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November 30, 2014

The Journey of Faith

“The Journey of Faith”


A Sermon Preached by Frank Mansell III


John Knox Presbyterian Church – Indianapolis, Indiana


First Sunday of Advent – November 30, 2014


1 Corinthians 1: 3-9


For three months, I have been wondering what I would say to you, Lisa, upon your return from sabbatical. I have been seeking the right words to convey the depth of our experience while you were on your pilgrimage. I have been prayerfully and thoughtfully pondering what would summarize our shared experiences of walking and praying and seeking God along our respective journeys of faith. And I think I’ve finally figured out how to put it into words. Are you ready? Here it is:


“Now, we’re even!”


A year-and-a-half ago, this congregation was incredibly gracious in granting me a four-month sabbatical, and through the Lilly Endowment we received a Clergy Renewal Grant that allowed both me and the church to intentionally spend time in renewal. During that time, while we did have Bob Hunter here in a part-time role, the primary pastoral responsibilities fell to Lisa while I was gone. She had a great amount of added duties during that time which stretched her in ways she likely never dreamed of. And yet, she did so in truly admirable ways, and I know all of us – most especially myself – were grateful for her leadership last summer.


Now, fast-forward to this year, and this congregation and its leadership graciously and wisely saw the need and benefit of Lisa having a similar time of renewal in the form of a sabbatical. The time she spent in renewal was very different than what I did, and that is reflective of how the two of us are different in what feeds us spiritually and provides renewal. But until this fall, I could not have truly appreciated what it was like for Lisa and all of you when I was gone for my time of sabbath-keeping last year. Now, I most certainly do, and while we continued our ministries of worship, service, education, and prayer here in your absence, Lisa, it was not the same without you here alongside us. So, now, we’re even!


The focus of the past three months in renewal for us all has been around walking and praying along our respective journeys of faith. Some time ago, Lisa felt a calling to embark on a pilgrimage walk, specifically the pilgrimage walk of El Camino de Santiago in Spain. Through interactions with friends and colleagues, she sensed God’s tug on her heart and soul to walk this 500-mile journey, and she knew this would be the focus of her renewal time. She overcame some physical obstacles along the way, she trained physically and spiritually in the months leading up to her departure, and she walked and prayed and completed her pilgrimage to Santiago at the end of October. And we are anxious and excited to hear in the weeks and months ahead her stories, and how her faith has been impacted by this once-in-a-lifetime experience.


We shared the same theme as Lisa while she was away, focusing on walking and praying on our own journeys of faith. As we discussed with the children earlier, the focus of our renewal this fall was the prayer wall, which Lisa (in her usual creative genius) prepared for us the final week before she left. Some of us tracked our steps each week with these pedometers or our own pedometers, and we recorded our steps walked in our passports, and we came to the wall. Some of us rode our bicycles, and we came to the wall. Some of us offered prayers or reflected on the weekly devotions that Lisa had prepared for us, and we came to the wall.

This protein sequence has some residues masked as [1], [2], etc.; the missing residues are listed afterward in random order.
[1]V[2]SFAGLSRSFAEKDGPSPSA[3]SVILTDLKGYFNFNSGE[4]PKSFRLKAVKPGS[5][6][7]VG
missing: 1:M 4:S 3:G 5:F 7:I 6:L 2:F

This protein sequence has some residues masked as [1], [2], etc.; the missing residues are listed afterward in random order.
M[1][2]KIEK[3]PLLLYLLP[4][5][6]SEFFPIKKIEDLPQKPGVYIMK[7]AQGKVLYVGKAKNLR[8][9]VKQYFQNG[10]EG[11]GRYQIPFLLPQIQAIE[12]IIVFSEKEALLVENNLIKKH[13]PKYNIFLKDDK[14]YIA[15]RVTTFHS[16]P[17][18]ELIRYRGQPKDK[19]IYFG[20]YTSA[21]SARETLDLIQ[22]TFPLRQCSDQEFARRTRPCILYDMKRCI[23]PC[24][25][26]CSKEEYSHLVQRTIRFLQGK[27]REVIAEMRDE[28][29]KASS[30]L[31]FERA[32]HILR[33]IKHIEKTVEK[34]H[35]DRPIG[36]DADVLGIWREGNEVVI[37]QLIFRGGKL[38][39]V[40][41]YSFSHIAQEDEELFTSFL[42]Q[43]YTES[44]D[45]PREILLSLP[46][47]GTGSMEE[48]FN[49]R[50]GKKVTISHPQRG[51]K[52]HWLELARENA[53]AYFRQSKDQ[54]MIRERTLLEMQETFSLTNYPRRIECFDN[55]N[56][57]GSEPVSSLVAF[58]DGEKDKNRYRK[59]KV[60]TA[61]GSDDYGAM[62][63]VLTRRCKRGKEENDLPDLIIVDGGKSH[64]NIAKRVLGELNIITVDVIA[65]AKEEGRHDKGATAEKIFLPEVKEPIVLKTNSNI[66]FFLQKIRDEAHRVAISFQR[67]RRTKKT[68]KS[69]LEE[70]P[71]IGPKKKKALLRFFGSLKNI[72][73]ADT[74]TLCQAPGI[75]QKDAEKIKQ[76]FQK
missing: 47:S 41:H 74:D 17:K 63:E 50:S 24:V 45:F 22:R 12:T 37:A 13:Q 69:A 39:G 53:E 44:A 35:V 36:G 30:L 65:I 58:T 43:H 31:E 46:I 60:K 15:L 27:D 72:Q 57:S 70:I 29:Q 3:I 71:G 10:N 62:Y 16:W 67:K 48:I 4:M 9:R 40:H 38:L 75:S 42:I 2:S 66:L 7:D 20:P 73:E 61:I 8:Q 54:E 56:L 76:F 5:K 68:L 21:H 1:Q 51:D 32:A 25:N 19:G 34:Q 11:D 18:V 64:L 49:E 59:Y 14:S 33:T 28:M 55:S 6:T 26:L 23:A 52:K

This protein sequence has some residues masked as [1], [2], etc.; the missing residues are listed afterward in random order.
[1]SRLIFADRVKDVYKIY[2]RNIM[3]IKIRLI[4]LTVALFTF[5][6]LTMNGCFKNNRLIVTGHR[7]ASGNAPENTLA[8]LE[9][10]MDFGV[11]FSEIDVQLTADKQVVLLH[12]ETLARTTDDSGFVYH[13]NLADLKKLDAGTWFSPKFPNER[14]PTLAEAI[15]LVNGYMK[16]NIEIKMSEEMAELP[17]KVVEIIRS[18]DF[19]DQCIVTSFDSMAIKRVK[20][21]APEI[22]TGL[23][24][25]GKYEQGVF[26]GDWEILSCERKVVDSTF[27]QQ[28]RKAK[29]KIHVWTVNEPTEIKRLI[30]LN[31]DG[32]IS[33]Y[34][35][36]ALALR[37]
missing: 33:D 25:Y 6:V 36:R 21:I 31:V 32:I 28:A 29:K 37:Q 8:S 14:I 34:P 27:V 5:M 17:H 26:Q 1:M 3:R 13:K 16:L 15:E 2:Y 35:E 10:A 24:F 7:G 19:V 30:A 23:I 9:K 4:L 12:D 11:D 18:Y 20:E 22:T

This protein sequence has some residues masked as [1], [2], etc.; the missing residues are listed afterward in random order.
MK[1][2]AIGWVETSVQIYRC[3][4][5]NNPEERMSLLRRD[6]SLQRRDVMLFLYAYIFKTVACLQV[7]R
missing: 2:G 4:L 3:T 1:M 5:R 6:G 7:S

The prayer wall was the center of our renewal experience as a congregation. It was here that we wrote down the miles we walked each week. It was here that we pulled off little blue feet and started filling in the 3,882 lines, representing the distance in miles between Indianapolis and Santiago. And we walked so much that we had to order more feet, and started creating new paths that snaked their way around the wall. They snaked their way around the prayer requests we had written, and those reflected the joys and concerns that we encountered along our respective journeys of faith. They included prayers for family and friends who were sick, injured, or struggling with life’s circumstances. They included prayers for celebrations and joys, giving gratitude to God for his love, care, and grace. They included prayers for Lisa as she journeyed on her pilgrimage: prayers for strength, safety, and God’s presence with her. They included prayers written by members and friends of John Knox; they included prayers written by children from our tutoring program; and they included prayers written by guests from our community. This wall was the center of our renewal experience, and we truly felt connected to you, Lisa, through this wall and the materials you had prepared for us prior to your departure.


And we waited expectantly. We waited for news from your travels, to know you were safe and well. We waited to see how our progress went with making it from Indianapolis to Santiago. We waited for updates on people we had asked God to be with in prayer. We waited for this day, when we would be reunited and share in God’s joy.


It seems only appropriate that we remember our expectant waiting on this Sunday, when we begin the season of waiting, the season of Advent. On this Sunday when our waiting has been fulfilled at the end of a time separated from one another, we now enter into a new time of waiting – waiting and preparing for God’s Son to come into this world. Waiting expectantly requires faith, trust, and hope, and those have been and will be with us as a people of faith in this new Season of Advent.